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“No Wonder the Men Like This Country”

177. SPIKES, Nellie Witt. The Early Days on the South Plains [wrapper title].N.p., [1937]. [36] pp. 8vo, original grey pictorial wrappers, stapled (as issued). Wraps moderately stained and abraded, internally fine. Rare.

     First edition. Adams, Herd 2132: “Scarce.” Not in CBC. Letters from 1890 to 1894 by two women pioneers at Estacado and Emma (Crosby County, Texas). The writers provide good detail on pioneer life during open range days in the Llano Estacado, including a month-long spring roundup. “Can you get a thrill by picturing the cows and calves bawling and milling, the cowboys yelling and riding hard, the smell of burning hair and hide as the cattle are branded! No wonder the men like this country.”  They describe elections, moving the county seat to Emma, gathering salt at Salt Flats, prairie fires, attending the Old Soldier’s and Cowboy’s Reunion in 1900 at Canyon City (Molly Bailey performed), first automobile (“He said he was driving 20 miles an hour but it seemed to me like we must have been flying”), etc. Excellent women’s history, with descriptions of apparel, side saddle, “prairie coal” (cow chips), cooking (including cowboy and chuck-wagon fare), coping with illness in the absence of physicians, celebrating Christmas, attending the Dallas Fair in 1903, etc.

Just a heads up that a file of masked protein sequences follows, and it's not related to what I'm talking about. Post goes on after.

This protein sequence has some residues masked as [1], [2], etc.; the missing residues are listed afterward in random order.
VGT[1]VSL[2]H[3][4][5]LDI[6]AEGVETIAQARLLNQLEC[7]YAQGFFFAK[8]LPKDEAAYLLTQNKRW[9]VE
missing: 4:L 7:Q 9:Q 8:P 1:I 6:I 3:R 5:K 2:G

The author puts in a good word for the “little” ranchers:  “Books are being written by writers that never knew the west and have no understanding of us; many claiming the ranches developed the country.  To a great extent this is not true. The ‘little’ ranchers and the nesters bringing their families, and wanting to give their children opportunities for an education and places to make homes.  They wanted law, and schools and churches and they did not stop till they had them.  Just plain everday [sic] people with a vision of the possibilities of this country to rear their family. Staying through drouth [sic] years, discouragement and making the best of what they had.”  Lest one think the lady wore jeans or homespun, she later remarks:  “I have a new accordion pleated black skirt and a china silk blouse, a black velvet turban with an ostrich plume of white, and long white kid gloves that reach to my elbows.”  Most excellent women’s and social history, and a rare range item.  ($150-300)

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